For nearly two weeks Russian and Iranian officials have been meeting in the Iranian capital, seeking to work out a deal that benefits both countries. This sort of bargaining took place in 2015 as the Iranians persuaded Russia to make a major military commitment to Syria and assist Iran in establishing a strong enough military presence there so they could directly attack Israel. The Russians arrived and helped Iran and the Syrian Assad government to suppress the rebels, but creating a real threat to Israel was less successful. The Israelis were far more powerful militarily than the Syrian rebels and used hundreds of airstrikes and some ground operations to prevent the Iranian buildup.
Iran called on Russia to use its modern aircraft and anti-aircraft systems to halt or disrupt the Israeli air campaign. Russia never made public why it did not do this, or at least tried, but the Iranians were informed that Russia could not force the Israelis to back off and any attempt to do so would cost Russia a lot of warplanes and air defense systems. Russia depended on these new military systems for export sales and their usefulness in Syria was helping with that. Any military conflict with the Israelis would demolish the relatively good reputation of Russian warplanes and air defense systems. More importantly, Russia and Israel had been on good terms from the beginning (Israel’s founding in 1948). Iran and Russia were historically rivals and often at war with each other. Russia and Israel worked out a compromise. Russia would not interfere with Israeli attacks on Iranian operations and Israel would not go after Russian warplanes, air defense systems or other new military tech Russia was using in Syria. Israel would pretend to fear Russian threats against Israeli airstrikes while continuing the attacks anyway. Iran had no choice but to tolerate this Russian relationship with Israel. Russian air power was still useful against others who opposed the Iranian presence in Syria. Russia and Iran also developed economic cooperation, especially when it came to dealing with sanctions. Until 2014 Iran had far more problems with this. After Russia attacked Ukraine in 2014 and especially after the 2022 move to seize all of Ukraine, Russia had to deal with more sanctions. This time around Iran and Russia have become a “coalition of the desperate” while seeking to help each other out.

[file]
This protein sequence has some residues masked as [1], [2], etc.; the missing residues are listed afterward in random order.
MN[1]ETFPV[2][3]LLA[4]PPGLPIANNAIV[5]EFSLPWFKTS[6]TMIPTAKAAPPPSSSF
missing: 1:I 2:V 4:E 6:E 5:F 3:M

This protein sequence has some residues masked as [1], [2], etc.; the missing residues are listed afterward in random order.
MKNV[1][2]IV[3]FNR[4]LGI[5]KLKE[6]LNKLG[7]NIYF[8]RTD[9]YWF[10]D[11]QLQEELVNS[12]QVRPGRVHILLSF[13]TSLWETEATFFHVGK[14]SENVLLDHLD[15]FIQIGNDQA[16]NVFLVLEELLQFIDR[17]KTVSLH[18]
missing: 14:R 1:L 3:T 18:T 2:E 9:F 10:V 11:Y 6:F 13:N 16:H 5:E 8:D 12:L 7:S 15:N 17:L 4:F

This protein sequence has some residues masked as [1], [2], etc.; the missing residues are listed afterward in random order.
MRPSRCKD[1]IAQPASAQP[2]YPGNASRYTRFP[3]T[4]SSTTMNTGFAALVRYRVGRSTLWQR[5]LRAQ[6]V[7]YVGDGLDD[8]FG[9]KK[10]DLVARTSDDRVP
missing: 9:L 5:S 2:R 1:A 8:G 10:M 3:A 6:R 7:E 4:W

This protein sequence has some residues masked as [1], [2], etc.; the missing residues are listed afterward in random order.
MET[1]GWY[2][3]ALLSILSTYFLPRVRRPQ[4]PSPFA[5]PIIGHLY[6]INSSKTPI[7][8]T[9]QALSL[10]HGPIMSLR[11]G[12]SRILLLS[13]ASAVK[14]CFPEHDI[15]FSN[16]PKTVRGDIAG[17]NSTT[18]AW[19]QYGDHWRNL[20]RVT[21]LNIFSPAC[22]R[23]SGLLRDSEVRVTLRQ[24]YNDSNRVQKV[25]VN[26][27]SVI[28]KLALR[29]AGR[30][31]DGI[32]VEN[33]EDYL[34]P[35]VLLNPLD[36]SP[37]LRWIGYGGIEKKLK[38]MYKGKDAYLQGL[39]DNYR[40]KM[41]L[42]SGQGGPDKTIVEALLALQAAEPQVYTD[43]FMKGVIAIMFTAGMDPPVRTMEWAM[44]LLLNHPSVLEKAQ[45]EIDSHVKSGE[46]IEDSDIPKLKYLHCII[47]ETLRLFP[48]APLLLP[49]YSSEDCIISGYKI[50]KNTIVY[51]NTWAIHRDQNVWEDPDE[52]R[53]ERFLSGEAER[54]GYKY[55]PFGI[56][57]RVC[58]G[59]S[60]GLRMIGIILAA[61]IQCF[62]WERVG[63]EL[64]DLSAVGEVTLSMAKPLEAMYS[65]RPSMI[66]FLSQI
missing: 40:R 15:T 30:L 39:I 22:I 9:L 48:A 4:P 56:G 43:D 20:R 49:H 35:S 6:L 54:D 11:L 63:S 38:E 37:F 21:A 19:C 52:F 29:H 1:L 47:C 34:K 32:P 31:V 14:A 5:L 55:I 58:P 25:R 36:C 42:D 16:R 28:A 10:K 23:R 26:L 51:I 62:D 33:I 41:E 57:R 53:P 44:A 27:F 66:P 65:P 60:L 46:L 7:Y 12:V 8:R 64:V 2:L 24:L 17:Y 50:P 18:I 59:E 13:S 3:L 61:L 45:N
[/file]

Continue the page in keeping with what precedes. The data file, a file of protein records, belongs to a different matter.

Currently Russia and Iran are equally crippled by sanctions and seeking to negotiate a trade deal that would help both countries. Both countries have something the other needs and the negotiations are seeking to determine the trade value of each other’s goods. Iran has modern weapons built without access to foreign tech and components. Iran has limited production capabilities for their missiles but has managed to build up stockpiles it has been willing to sell to Russia. These stockpiles are depleted and Iran wants more than cash (about $140 million) and captured Western weapons from Ukrainian battles they received for the first shipments of missiles. Iran wants some modern Russian warplanes as well as spare parts for some of the older Russian warplanes Iran still has. Russia does not have many aircraft or spare parts on hand to give. Iran would also take Russian help with developing nuclear weapons. Russia considers the nuclear request toxic and carrying long term risks. Iran would like some Russian assistance dealing with the ongoing anti-government demonstrations that seem unstoppable after two months. There’s not much Russia can offer that Iran doesn’t already have. The Iranian IRGC (Islamic Revolutionary Guard Corps) has proved to be as lethal as the Cold War era Russian KGB. Since the Cold War ended the hard core and hated KGB was put aside and replaced by the FSB, a milder version of the Soviet-era KGB. With the old KGB gone, Russia has no personnel available to send to Iran to help suppress the unrest.
In the end the trade negotiations come down to what value to place on what each side has to offer. Some agreement will eventually be achieved and in the meantime the Ukrainians are enjoying an absence of Russian missile strikes on economic targets. Ukraine is also receiving more air defense systems and making a case for receiving some advanced systems, like Patriot, to deal with Iranian ballistic missiles Russia is seeking to acquire and use against Ukraine. Ukraine points out that this is an opportunity to see just how effective current Western BMD (Ballistic Missile Defense) systems are against Iranian missiles. No decision on that yet but one could be made and acted on quickly if Russia gets the Iranian missiles it is seeking.